“To love is to suffer. To avoid suffering one must not love, but then one suffers from not loving. Therefore, to love is to suffer, not to love is to suffer, to suffer is to suffer. To be happy is to love, to be happy then is to suffer but suffering makes one unhappy, therefore to be unhappy one must love or love to suffer or suffer from too much happiness. I hope you're getting this down...” (Love and Death)

“I feel that life is divided into the horrible and the miserable. That’s the two categories. The horrible be like, I don't know, terminal cases, you know, and blind people, crippled. I don't know how they get through life. It’s amazing to me. And the miserable is everyone else. So you should be thankful that you're miserable, because that's very lucky, to be miserable”.

While Woody Allen is best known as a filmmaker, writer, performer, playwright, comedian and as of the past decade, a tabloid favorite. Yet among all these great, and not-so-great, achievements for which Allen is noted, few realize how the Woodman has helped make a stunning amount of performers very famous people. Whether it’s directing their breakout performance, or casting them when they were still just another nobody, appearing in a Woody Allen film is a tried and true method to becoming a household name at the movies.

Obviously the biggest example of this would be Diane Keaton who was cast in the 1969 Broadway production of Allen’s play Play It Again, Sam and went on to star in the 1972 movie of the same name. She continued to appear in Allen’s films, yet none of her performances was as well loved as her Academy Award winning performance as the title character in Allen’s Annie Hall which made her the superstar she continues to be today. She was not the first, but certainly the most famous of Woody Allen's women who had off-screen and on-screen romances with Allen. Annie Hall also gave Sigourney Weaver her very first film role, she is seen in a wide shot towards the end of the film as Allen’s character's date. Jeff Goldblum also appeared in Annie Hall, only his 4th credited role in the movies, with one of the most memorable one-line performances in the history of cinema.

Allen’s 1979 film Manhattan was the film debut of Wallace Shawn, who played Keaton’s ex-husband. Today Shawn is one of the most recognizable character actors in film. He continues to appear in Woody’s films and is best known for his performances as Vizzini in the cult-classic The Princess Bride and as the voice of Rex the Green Dinosaur in both Toy Story films. He also wrote the independent-smash My Dinner with Andre. While Jeff Daniels received exposure in Terms of Endearment, it was Allen’s 1985 film The Purple Rose of Cairo, in which he played the dual role of Tom Baxter and Gil Shepherd that Daniels received a Golden Globe nomination and really got his career rolling. The Purple Rose of Cairo is one of Allen’s personal favorite movies he’s ever made, which I assume he judges by his experience making his movies, as he never watches his own films. It’s also worth noting that Allen had cast Viggo Mortensen for a role and shot scenes with him, but they were cut from the film. The performance would have been Viggo’s feature film debut. And while Dianne Wiest had been widely seen on-screen in Footloose a year before The Purple Rose of Cairo saw her on her way to being the two-time Academy Award winning actress she is today, not to mention both Oscar-winning performances were in Woody Allen films.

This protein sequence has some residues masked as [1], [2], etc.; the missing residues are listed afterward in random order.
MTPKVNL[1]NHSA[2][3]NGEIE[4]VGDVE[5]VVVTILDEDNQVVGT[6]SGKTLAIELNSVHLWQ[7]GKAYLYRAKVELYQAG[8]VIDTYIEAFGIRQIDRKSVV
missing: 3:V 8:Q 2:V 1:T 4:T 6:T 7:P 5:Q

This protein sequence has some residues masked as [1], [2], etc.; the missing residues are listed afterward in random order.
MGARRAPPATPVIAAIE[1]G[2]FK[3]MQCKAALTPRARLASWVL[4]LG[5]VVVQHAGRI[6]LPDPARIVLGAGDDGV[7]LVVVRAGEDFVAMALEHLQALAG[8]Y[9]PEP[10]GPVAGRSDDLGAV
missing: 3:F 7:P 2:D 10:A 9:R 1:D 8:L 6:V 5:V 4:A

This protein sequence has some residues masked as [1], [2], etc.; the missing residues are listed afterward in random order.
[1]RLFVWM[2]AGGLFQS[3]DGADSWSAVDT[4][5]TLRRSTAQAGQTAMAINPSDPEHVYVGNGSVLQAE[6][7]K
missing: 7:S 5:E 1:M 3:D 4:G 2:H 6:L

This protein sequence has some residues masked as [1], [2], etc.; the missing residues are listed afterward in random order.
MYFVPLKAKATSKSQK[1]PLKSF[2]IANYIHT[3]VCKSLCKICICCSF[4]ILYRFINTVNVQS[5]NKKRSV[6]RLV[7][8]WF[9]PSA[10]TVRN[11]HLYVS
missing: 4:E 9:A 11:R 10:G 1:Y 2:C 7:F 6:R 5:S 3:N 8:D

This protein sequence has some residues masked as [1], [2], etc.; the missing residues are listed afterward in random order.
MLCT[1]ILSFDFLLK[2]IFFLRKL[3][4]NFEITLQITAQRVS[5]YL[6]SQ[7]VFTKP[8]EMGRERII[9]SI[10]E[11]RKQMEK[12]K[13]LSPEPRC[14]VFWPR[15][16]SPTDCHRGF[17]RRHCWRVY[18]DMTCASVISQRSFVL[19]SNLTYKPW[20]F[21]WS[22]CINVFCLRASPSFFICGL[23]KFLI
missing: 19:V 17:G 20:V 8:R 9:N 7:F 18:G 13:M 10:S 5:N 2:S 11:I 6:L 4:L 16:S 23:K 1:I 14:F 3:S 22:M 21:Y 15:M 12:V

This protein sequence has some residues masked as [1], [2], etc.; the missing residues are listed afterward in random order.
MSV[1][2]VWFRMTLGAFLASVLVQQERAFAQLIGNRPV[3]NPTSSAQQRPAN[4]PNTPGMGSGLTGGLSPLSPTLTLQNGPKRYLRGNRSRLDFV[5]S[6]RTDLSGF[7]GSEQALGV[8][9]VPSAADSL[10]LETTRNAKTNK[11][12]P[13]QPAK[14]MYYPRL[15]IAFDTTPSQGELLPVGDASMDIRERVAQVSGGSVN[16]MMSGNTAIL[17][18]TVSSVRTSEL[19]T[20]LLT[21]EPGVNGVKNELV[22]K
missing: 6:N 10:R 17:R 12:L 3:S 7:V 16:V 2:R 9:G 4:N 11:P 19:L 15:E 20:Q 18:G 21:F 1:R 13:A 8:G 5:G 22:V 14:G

Allen’s 1986 movie Hannah and Her Sisters helped get the ball rolling for a couple of performers who would go on to be big name actors. The film marked the second on-screen appearance by future Seinfeld star Julia Louis-Dreyfus Her first movie was Troll, so I think it’s safe to say she considers this performance her first. John Turturro was still working his way up to being the Sundance and Cannes award winner he is today. Julie Kavner was well known for her performance as Brenda Morgenstern on the 70s television show Rhoda, but Hannah and Her Sisters gave her a much needed juicy movie role and she has since been cast in multiple other Allen movies, although she’s still best known as the voice of Marge Simpson on The Simpsons. Hannah and Her Sisters also gave very early work to Lewis Black, seen briefly in the movie as Paul. Black is now one of the most popular stand-up comedians in the biz. J.T Walsh’s performance in Hannah and Her Sisters was his 6th on-screen appearance, thus relatively early in his sixty-six film career that ended with his death in 1998. Best remembered for his roles in Sling Blade, A Few Good Men, Nixon and many many dumb action movies.